Allan McLeod Cormack (23 February 1924 – 7 May 1998) was a South African-born physicist. He was awarded the Nobel Prize in Physiology or Medicine in 1979, along with Godfrey Hounsfield, for their contributions to the development of computed tomography scanning.
Life and Career
He was born on 23 February 1924, in Johannesburg, South Africa. He got enrolled at the University of Cape Town to study Electrical Engineering. He switched to physics a few years later. He graduated with a B.Sc. in physics and an M.Sc. in crystallography from the University of Cape Town.
He then earned his Ph.D. in physics from the University of Cambridge in England.
In 1950, he joined the University of Cape Town’s physics department as a lecturer. He was mentored by Professor R. W. James, the head of the physics department in Cape Town, which helped him gain insights and publishes papers on the subject.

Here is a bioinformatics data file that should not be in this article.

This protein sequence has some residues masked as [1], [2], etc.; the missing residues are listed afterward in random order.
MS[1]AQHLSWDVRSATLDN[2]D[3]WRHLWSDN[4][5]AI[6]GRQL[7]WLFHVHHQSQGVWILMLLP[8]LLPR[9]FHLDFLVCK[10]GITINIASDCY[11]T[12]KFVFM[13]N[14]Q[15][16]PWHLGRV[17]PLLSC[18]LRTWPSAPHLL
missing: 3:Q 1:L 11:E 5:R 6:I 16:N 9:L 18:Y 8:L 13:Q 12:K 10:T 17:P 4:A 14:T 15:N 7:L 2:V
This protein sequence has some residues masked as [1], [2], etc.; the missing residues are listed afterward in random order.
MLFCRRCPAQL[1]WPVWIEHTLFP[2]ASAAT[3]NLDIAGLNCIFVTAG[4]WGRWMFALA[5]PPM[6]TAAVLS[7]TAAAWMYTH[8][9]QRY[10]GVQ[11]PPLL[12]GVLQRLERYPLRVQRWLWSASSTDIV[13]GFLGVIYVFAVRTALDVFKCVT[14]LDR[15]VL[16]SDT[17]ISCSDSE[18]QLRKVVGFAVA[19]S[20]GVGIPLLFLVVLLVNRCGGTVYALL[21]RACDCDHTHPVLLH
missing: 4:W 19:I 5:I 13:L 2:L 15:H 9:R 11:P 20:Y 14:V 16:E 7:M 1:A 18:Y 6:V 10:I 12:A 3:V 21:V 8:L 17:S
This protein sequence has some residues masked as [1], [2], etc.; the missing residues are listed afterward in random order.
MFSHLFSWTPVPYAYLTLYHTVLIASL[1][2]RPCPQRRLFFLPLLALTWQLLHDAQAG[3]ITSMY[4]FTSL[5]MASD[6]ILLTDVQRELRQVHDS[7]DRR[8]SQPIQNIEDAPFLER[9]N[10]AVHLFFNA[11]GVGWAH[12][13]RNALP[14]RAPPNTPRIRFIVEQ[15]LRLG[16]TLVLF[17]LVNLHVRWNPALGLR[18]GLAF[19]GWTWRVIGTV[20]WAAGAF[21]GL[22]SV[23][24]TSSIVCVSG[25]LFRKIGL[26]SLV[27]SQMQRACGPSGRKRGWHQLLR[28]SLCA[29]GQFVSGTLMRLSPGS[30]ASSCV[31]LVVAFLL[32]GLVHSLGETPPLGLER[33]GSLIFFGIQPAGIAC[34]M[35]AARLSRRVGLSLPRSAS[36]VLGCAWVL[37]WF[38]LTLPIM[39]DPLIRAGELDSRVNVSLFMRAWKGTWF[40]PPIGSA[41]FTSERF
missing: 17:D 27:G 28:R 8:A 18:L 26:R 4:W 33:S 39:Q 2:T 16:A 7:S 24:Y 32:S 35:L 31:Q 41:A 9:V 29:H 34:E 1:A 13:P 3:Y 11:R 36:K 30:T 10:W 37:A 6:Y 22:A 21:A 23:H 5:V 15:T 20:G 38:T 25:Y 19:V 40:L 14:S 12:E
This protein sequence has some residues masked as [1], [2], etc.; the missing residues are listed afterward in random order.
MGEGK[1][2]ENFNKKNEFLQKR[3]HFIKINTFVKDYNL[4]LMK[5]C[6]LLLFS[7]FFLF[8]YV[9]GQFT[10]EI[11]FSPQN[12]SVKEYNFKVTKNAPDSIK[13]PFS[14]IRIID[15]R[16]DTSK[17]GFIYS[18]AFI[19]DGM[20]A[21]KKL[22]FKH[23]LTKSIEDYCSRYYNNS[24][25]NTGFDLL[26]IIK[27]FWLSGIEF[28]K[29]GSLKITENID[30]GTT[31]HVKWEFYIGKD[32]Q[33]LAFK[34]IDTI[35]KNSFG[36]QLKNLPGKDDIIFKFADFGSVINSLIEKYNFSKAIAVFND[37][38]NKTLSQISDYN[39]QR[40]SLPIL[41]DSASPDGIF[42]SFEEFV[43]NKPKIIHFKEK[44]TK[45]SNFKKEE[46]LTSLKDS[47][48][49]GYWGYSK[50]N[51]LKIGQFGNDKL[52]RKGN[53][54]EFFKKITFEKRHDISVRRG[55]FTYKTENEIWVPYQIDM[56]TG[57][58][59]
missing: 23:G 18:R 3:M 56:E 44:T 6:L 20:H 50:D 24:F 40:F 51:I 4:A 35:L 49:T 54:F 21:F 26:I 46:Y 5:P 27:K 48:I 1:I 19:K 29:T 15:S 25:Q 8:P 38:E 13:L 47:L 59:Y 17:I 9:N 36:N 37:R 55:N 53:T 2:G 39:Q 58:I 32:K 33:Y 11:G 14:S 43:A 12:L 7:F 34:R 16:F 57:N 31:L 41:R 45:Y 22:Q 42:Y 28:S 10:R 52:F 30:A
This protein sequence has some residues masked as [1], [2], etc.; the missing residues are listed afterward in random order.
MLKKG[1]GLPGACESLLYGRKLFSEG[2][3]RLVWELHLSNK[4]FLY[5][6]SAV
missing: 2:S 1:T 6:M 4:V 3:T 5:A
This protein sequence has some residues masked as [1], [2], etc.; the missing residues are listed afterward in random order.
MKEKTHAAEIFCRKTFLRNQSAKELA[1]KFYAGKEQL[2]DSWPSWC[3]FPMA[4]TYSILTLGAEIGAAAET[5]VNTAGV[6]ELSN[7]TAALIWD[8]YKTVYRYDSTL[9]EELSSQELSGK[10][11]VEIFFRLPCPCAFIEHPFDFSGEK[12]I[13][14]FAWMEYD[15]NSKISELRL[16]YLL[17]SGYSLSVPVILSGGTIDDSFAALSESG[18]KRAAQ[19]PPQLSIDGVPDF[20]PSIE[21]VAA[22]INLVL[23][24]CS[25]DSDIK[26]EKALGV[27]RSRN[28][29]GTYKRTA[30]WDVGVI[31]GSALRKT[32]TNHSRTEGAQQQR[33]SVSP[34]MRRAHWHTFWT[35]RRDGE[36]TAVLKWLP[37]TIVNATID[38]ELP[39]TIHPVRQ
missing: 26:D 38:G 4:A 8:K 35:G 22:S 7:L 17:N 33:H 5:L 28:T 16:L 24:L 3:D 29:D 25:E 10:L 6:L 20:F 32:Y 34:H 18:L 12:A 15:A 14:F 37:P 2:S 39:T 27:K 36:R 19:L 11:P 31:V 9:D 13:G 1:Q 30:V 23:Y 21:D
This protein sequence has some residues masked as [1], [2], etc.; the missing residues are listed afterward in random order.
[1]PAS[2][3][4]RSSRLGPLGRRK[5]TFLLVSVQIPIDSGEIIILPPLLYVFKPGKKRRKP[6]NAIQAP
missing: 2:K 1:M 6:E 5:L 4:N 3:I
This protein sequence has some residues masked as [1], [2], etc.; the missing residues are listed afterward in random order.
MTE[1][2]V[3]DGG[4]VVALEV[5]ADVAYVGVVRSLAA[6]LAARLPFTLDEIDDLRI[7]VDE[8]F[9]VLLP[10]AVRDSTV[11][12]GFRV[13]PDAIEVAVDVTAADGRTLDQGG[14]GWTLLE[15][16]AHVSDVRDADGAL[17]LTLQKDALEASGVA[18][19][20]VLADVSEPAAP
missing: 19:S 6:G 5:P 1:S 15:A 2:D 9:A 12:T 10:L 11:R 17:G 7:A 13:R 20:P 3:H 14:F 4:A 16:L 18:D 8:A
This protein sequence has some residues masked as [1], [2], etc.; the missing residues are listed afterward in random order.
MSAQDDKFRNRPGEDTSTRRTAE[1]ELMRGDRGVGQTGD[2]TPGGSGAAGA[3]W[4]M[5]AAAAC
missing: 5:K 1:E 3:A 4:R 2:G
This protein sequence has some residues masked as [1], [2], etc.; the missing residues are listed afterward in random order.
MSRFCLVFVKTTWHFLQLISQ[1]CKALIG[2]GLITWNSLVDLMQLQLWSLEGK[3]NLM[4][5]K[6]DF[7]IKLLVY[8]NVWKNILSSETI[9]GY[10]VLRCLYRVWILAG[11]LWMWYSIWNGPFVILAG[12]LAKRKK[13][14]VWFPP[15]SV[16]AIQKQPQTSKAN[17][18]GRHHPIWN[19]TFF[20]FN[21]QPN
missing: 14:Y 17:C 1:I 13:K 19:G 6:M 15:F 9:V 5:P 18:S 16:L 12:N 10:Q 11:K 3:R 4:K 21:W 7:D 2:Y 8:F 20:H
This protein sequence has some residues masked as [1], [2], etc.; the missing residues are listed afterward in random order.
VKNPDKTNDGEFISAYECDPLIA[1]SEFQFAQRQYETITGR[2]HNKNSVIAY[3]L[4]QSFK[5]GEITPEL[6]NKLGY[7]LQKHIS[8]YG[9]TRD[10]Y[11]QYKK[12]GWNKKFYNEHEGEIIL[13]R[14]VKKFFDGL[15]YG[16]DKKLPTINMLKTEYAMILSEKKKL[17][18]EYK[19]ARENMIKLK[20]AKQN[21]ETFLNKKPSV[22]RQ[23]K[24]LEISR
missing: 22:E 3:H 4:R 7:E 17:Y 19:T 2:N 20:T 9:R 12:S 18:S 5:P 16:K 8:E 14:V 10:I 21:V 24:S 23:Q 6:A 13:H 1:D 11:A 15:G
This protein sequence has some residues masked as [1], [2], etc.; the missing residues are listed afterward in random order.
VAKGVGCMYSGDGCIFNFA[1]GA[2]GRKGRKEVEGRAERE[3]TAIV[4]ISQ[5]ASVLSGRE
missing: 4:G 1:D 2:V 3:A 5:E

He worked on nucleon-nucleon scattering experiments at the Harvard cyclotron with Norman Ransey and Richard Wilson during his sabbatical.
He served as a professor of physics at Tufts University in Massachusetts for many years until his death.
Cormack’s work on CT scanning involved using mathematical techniques to reconstruct images from X-ray data, allowing for the creation of detailed images of internal structures without the need for invasive procedures. His work was instrumental in the development of the modern CT scanner, which has become an essential tool in medical diagnosis and treatment.
In addition to his work on CT scanning, Cormack made significant contributions to the fields of nuclear physics and particle physics.
He died on 7 May 1998 in Winchester, Massachusetts, United States.
He was awarded the Nobel Prize in Physiology or Medicine in 1979, along with Godfrey Hounsfield, for their contributions to the development of computed tomography scanning.Tags: 23 February, 23 February 1924, 7 May 1998, Allan McLeod Cormack